Haymaker Golf Course, Tennis Center opening this week in Steamboat
STEAMBOAT SPRINGS — Despite widespread closures due to COVID-19, Haymaker Golf Course will be opening up just four days later than last year. The public golf course opens Thursday, May 14, and will operate under strict safety protocols. And then two days later on Saturday, May 16, the Tennis Center at Steamboat Springs will open under similar restrictions.
“We’re excited, and we feel good about the plan we have in place. Our strategy has been to walk before we run,” said Haymaker head professional Cody Hasten. “We’re not going to allow carts, the range and things like that initially — for the first week or two. We’re excited to get golfers out on the course and playing the course. We’ll slowly introduce the rest of the amenities.”
The 18-hole course, located east of town on U.S. Highway 40, will be open from 7 a.m. to 6 p.m. but only to residents of Moffat and Routt counties, since the county’s lodging ban is still in effect through May 31. Tee times have to be booked in advance either online or by calling 970-870-1846. The facility is also asking people to arrive no more than 10 minutes before tee time and to leave the course after finishing.
A full list of requirements and expectations are listed on the Haymaker website at haymakergolf.com.
To prevent people from gathering, the practice facility, driving range and putting greens will stay closed until May 21. There also are no available rental carts or clubs. and the course must be walked, so Hasten suggests golfers bring their own push cart if they have one.
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Restrooms on course and in the clubhouse will be open and sanitized frequently. Haymaker Patio Grill will be serving beverages and grab-and-go food for pick up, but on-course water stations will not be functioning, so golfers should come prepared.
Hasten doesn’t expect any of the protocols to challenge golfers or staff, since similar measures are in effect everywhere.
“I think at this point, people are used to what’s going on,” he said. “We’re really fortunate that we’ve had basically two months for people to acclimate to the new world, so the learning curve will be a lot shallower than some of the courses on the Front Range that were just rolling with the punches.”
Saturday will be the first day the Tennis Center has opened its doors since closing March 17 due to COVID-19. On April 8, the city took over the facility in case it was needed as an emergency center through the pandemic. That agreement concludes Friday, so phones at the center will not be answered until opening day on Saturday.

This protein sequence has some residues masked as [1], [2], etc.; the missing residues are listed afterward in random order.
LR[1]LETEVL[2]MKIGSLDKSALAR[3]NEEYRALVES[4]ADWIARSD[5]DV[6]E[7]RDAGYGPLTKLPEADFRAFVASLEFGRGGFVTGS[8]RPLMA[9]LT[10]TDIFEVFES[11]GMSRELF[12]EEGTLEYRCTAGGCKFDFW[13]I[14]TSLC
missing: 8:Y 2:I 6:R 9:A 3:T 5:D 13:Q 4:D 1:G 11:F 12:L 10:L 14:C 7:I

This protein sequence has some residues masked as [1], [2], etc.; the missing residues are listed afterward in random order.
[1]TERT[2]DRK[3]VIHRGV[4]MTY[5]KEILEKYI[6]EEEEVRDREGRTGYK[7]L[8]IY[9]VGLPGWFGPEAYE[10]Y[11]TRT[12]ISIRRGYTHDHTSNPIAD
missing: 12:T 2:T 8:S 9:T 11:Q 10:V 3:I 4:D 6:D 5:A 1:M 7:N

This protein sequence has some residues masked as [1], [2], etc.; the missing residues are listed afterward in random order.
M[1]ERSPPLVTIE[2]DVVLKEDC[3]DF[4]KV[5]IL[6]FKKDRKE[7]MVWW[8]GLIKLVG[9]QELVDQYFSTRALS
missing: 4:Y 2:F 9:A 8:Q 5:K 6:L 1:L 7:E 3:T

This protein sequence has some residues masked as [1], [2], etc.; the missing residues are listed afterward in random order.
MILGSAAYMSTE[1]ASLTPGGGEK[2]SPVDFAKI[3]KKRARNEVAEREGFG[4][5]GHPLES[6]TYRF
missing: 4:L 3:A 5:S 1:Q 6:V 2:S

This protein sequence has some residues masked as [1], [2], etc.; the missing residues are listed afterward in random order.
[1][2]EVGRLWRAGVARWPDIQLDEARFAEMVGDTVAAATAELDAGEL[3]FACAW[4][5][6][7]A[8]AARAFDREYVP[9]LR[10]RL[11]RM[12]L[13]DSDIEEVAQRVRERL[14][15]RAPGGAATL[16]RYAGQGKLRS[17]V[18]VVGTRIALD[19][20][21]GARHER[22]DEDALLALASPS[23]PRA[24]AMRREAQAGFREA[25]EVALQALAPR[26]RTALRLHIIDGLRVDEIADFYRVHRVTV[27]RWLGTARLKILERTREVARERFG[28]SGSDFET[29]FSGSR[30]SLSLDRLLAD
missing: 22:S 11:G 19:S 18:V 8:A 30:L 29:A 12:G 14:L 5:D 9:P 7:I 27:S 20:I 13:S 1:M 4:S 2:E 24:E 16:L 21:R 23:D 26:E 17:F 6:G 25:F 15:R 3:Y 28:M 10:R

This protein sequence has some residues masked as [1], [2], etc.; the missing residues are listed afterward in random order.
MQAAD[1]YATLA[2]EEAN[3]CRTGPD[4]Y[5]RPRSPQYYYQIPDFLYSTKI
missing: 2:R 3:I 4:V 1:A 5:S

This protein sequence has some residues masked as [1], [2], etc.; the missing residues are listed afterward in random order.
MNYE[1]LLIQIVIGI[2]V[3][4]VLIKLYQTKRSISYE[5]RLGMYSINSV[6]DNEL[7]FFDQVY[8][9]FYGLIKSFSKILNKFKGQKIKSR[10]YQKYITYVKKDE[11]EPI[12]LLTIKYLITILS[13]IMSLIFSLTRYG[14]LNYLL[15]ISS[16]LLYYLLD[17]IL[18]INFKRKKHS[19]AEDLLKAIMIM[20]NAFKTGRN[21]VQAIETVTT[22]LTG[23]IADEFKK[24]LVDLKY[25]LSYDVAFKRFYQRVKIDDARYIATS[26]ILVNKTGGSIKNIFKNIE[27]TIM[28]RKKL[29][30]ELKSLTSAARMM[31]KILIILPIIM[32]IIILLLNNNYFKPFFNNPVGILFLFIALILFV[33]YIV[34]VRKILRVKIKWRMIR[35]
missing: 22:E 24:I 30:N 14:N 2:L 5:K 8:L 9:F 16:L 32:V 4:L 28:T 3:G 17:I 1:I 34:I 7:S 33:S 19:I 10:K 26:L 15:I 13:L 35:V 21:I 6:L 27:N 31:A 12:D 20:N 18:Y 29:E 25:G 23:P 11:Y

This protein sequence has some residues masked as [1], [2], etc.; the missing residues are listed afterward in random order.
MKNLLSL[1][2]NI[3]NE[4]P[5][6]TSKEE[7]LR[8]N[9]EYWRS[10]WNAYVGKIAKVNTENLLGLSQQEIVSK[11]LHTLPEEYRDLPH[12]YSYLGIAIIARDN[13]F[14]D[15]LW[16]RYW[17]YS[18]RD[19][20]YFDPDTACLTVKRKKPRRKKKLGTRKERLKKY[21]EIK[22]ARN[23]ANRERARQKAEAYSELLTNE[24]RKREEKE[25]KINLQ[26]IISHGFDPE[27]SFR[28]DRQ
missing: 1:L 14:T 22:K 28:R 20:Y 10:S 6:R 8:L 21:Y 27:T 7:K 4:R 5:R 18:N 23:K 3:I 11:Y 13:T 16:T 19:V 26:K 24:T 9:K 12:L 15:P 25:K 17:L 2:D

Indoor and outdoor courts will be available, but in the case of pickleball courts, which are closer together, only every other court will be in use.
Conway and her staff have created a “play safe” plan poster that highlights 10 major rules that all visitors of the center must follow, including maintaining a 6-foot distancing, using hand sanitizer and disinfecting wipes. A mask isn’t required while playing but needs to worn to and from the courts.
- Stay home if you are sick
- Wear a face mask to and from courts
- Wash hands before and after play
- Use hand sanitizer
- Use disinfectant wipes where you touch
- Only touch your marked tennis balls
- Maintain 6-foot distancing
- Put card or cash on your account
- You will be asked to leave if not abiding by the plan
- Must have signed waiver on account
The safety protocols at the Tennis Center will require a lot of effort on behalf of the guests and staff. There will be additional staff and volunteers taking on roles of court monitors to ensure that guests are following the rules.
“It’s a lot more work for us, but we are very serious about following these rules so hopefully we can stay open and keep people from getting sick,” Conway said.
Conway suspects the most difficult part of the whole thing will be keeping track of one’s own tennis balls. Each individual can only touch their own tennis balls, which will be marked in some fashion. Other players can kick, hit or bonk the tennis balls to their opponent in any way that doesn’t require them to touch it.
“We’re going to make it fun,” Conway said. “We’re going to put some videos up about how you can take the ball on your foot and lift it and hit it to somebody.”
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